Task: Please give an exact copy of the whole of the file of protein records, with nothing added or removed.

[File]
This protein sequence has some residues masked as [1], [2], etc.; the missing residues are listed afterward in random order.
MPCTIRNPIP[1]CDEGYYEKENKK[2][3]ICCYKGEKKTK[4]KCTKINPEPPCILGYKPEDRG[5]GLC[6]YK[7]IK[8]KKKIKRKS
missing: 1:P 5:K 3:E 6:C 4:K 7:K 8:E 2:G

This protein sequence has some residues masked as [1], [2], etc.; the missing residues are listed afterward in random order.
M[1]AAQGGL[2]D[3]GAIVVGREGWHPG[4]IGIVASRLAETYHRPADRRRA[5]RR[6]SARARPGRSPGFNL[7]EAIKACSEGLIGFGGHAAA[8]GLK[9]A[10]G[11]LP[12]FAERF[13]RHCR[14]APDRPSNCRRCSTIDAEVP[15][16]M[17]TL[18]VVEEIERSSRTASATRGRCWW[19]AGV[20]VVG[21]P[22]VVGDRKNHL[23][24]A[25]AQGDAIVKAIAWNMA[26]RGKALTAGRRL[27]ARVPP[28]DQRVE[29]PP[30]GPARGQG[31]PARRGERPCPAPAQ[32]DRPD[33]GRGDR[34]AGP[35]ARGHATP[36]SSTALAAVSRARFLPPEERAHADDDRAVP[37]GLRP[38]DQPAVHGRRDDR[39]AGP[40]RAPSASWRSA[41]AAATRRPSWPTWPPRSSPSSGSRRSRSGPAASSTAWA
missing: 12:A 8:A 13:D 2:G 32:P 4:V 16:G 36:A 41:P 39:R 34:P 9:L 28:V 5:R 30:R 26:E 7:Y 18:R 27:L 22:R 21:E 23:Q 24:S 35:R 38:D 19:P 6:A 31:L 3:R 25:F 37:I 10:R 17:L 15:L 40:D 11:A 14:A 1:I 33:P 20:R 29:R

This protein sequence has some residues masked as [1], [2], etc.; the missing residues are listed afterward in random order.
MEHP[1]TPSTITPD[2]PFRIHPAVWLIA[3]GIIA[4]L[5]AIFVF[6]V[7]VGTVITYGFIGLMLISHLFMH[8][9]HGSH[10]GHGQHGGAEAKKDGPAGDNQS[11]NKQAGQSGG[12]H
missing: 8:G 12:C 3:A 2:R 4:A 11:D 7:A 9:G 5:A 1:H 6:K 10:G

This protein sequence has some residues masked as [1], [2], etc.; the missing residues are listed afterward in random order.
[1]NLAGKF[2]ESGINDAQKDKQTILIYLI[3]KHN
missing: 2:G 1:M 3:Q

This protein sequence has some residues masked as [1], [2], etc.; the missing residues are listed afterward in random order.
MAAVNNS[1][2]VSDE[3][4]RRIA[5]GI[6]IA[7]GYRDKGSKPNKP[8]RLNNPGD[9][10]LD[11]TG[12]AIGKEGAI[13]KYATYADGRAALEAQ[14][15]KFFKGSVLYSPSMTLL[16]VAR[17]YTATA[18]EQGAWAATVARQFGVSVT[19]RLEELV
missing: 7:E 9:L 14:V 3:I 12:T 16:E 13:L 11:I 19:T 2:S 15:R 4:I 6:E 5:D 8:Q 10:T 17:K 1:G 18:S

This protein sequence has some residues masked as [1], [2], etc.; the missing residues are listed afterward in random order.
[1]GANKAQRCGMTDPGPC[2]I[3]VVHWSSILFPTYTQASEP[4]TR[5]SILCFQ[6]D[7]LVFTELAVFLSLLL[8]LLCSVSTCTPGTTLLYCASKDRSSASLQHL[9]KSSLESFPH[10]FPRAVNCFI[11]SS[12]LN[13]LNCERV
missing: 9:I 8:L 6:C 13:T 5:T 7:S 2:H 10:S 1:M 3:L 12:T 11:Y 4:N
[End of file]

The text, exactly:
This protein sequence has some residues masked as [1], [2], etc.; the missing residues are listed afterward in random order.
MPCTIRNPIP[1]CDEGYYEKENKK[2][3]ICCYKGEKKTK[4]KCTKINPEPPCILGYKPEDRG[5]GLC[6]YK[7]IK[8]KKKIKRKS
missing: 1:P 5:K 3:E 6:C 4:K 7:K 8:E 2:G

This protein sequence has some residues masked as [1], [2], etc.; the missing residues are listed afterward in random order.
M[1]AAQGGL[2]D[3]GAIVVGREGWHPG[4]IGIVASRLAETYHRPADRRRA[5]RR[6]SARARPGRSPGFNL[7]EAIKACSEGLIGFGGHAAA[8]GLK[9]A[10]G[11]LP[12]FAERF[13]RHCR[14]APDRPSNCRRCSTIDAEVP[15][16]M[17]TL[18]VVEEIERSSRTASATRGRCWW[19]AGV[20]VVG[21]P[22]VVGDRKNHL[23][24]A[25]AQGDAIVKAIAWNMA[26]RGKALTAGRRL[27]ARVPP[28]DQRVE[29]PP[30]GPARGQG[31]PARRGERPCPAPAQ[32]DRPD[33]GRGDR[34]AGP[35]ARGHATP[36]SSTALAAVSRARFLPPEERAHADDDRAVP[37]GLRP[38]DQPAVHGRRDDR[39]AGP[40]RAPSASWRSA[41]AAATRRPSWPTWPPRSSPSSGSRRSRSGPAASSTAWA
missing: 12:A 8:A 13:D 2:G 32:P 4:V 16:G 36:A 41:P 39:R 34:P 9:L 28:V 5:R 30:R 26:E 7:Y 18:R 27:L 22:R 21:E 23:Q 24:S 35:R 38:D 19:P 6:A 31:L 3:R 25:F 37:I 10:R 17:L 15:L 40:D 11:A 14:A 1:I 33:P 20:R 29:R

This protein sequence has some residues masked as [1], [2], etc.; the missing residues are listed afterward in random order.
MEHP[1]TPSTITPD[2]PFRIHPAVWLIA[3]GIIA[4]L[5]AIFVF[6]V[7]VGTVITYGFIGLMLISHLFMH[8][9]HGSH[10]GHGQHGGAEAKKDGPAGDNQS[11]NKQAGQSGG[12]H
missing: 8:G 12:C 3:A 2:R 4:A 11:D 7:A 9:G 5:A 1:H 6:K 10:G

This protein sequence has some residues masked as [1], [2], etc.; the missing residues are listed afterward in random order.
[1]NLAGKF[2]ESGINDAQKDKQTILIYLI[3]KHN
missing: 2:G 1:M 3:Q

This protein sequence has some residues masked as [1], [2], etc.; the missing residues are listed afterward in random order.
MAAVNNS[1][2]VSDE[3][4]RRIA[5]GI[6]IA[7]GYRDKGSKPNKP[8]RLNNPGD[9][10]LD[11]TG[12]AIGKEGAI[13]KYATYADGRAALEAQ[14][15]KFFKGSVLYSPSMTLL[16]VAR[17]YTATA[18]EQGAWAATVARQFGVSVT[19]RLEELV
missing: 7:E 9:L 14:V 3:I 12:T 16:E 13:L 11:I 19:T 2:S 15:R 4:I 6:E 5:D 8:Q 10:T 17:K 1:G 18:S

This protein sequence has some residues masked as [1], [2], etc.; the missing residues are listed afterward in random order.
[1]GANKAQRCGMTDPGPC[2]I[3]VVHWSSILFPTYTQASEP[4]TR[5]SILCFQ[6]D[7]LVFTELAVFLSLLL[8]LLCSVSTCTPGTTLLYCASKDRSSASLQHL[9]KSSLESFPH[10]FPRAVNCFI[11]SS[12]LN[13]LNCERV
missing: 9:I 8:L 6:C 13:T 5:T 7:S 2:H 10:S 1:M 3:L 12:T 11:Y 4:N